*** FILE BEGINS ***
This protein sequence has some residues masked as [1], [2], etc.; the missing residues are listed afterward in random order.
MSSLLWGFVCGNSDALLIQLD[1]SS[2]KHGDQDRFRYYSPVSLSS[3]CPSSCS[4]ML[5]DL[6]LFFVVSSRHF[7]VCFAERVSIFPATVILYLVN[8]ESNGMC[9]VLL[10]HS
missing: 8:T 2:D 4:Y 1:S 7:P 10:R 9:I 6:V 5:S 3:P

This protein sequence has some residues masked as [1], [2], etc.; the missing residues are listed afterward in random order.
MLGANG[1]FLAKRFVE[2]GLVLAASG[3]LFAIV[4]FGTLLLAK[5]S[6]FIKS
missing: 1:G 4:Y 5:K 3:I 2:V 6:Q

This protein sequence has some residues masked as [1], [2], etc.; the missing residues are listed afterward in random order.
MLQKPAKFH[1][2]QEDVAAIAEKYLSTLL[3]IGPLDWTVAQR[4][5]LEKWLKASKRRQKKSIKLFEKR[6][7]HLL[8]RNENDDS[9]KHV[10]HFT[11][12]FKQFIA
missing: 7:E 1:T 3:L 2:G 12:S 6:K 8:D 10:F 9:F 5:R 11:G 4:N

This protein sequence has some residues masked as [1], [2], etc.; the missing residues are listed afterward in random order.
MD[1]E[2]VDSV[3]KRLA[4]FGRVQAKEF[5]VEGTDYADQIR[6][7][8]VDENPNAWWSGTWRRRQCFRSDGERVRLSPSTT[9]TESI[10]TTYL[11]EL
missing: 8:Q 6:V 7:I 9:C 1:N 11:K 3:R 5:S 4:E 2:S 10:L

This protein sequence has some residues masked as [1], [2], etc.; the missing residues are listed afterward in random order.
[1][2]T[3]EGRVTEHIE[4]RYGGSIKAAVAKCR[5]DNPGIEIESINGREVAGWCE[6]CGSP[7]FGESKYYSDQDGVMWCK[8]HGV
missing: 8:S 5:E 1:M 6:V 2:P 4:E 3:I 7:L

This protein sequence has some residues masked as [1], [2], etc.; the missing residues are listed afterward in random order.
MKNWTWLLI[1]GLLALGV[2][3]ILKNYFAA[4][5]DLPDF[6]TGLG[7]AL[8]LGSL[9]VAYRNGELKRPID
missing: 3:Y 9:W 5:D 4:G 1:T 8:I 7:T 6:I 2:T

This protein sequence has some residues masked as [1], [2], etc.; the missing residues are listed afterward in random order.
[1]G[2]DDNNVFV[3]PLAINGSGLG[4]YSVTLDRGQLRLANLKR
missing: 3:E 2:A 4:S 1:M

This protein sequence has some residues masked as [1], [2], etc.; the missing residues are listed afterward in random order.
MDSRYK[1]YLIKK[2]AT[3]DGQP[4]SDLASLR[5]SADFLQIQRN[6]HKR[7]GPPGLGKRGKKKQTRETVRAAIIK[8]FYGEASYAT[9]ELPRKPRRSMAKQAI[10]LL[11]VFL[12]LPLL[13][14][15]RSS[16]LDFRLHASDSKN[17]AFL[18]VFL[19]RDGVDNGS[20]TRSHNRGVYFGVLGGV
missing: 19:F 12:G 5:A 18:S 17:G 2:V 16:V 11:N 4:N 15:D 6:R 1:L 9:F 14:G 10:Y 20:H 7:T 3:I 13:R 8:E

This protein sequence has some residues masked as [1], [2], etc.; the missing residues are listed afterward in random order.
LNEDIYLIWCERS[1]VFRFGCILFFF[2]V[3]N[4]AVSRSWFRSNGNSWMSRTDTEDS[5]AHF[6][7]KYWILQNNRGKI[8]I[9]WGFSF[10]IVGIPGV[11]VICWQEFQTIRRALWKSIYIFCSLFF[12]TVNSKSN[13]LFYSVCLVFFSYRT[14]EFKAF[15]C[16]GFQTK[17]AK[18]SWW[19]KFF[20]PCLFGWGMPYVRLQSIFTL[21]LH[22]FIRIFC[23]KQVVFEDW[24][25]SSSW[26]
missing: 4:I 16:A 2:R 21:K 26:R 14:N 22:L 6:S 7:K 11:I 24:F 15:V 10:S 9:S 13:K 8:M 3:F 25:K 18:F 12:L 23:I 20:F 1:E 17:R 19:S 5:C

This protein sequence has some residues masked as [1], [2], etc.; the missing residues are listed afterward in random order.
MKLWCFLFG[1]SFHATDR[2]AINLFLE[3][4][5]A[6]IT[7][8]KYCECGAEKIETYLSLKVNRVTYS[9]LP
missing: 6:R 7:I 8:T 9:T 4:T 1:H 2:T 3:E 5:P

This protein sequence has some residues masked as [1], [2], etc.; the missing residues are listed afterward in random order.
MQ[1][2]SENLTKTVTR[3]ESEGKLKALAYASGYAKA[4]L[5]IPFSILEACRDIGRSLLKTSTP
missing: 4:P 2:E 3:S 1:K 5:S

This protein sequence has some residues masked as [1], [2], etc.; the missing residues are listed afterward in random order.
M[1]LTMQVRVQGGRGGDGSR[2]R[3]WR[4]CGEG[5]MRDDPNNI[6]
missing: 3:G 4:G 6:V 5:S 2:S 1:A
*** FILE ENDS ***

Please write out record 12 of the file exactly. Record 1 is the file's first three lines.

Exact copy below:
This protein sequence has some residues masked as [1], [2], etc.; the missing residues are listed afterward in random order.
M[1]LTMQVRVQGGRGGDGSR[2]R[3]WR[4]CGEG[5]MRDDPNNI[6]
missing: 3:G 4:G 6:V 5:S 2:S 1:A